"Angels can fly because they take themselves lightly." – G. K. Chesterton

To anyone who’s read it, no explanation is necessary.  Milo is a young boy who finds everything in life boring and pointless.  One day a mysterious tollbooth appears in his room.  Driving a toy car through the tollbooth, he enters magical kingdom and meets the Whether Man, Tock (the dog with the body of a clock, whose job is to watch time and make sure no one wastes it), The Spelling Bee, King Azaz of Dictionopolis, Faintly Macabre the Which (not witch!), the Humbug, and many more.  He visits a great many startling places and, in the process grows in intelligence, wisdom, and self-assurance.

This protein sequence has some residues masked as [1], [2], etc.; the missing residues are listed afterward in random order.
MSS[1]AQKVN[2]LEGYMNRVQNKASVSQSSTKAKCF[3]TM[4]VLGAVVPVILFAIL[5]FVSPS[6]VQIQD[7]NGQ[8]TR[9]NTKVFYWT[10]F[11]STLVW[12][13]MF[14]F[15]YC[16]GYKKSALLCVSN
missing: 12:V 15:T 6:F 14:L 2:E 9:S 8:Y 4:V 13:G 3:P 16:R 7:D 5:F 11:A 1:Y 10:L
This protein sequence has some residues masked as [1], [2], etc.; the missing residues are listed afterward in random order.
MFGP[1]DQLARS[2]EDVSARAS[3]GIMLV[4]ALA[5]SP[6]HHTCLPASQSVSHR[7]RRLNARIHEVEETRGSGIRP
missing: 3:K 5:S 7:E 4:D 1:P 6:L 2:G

The Phantom Tollbooth is an allegory, to be sure, but somehow it’s not as annoying as other allegories.  The sweetness and light-heartedness save it from being overbearing, and the humor and fast pacing make it anything but boring.  The crude pen-and-ink drawings are the perfect compliment to the story, and every single thing in the book works out just right.  I have never met any child who did not enjoy The Phantom Tollbooth, except those who haven’t read it.  If you know such a child, correct the situation at once.

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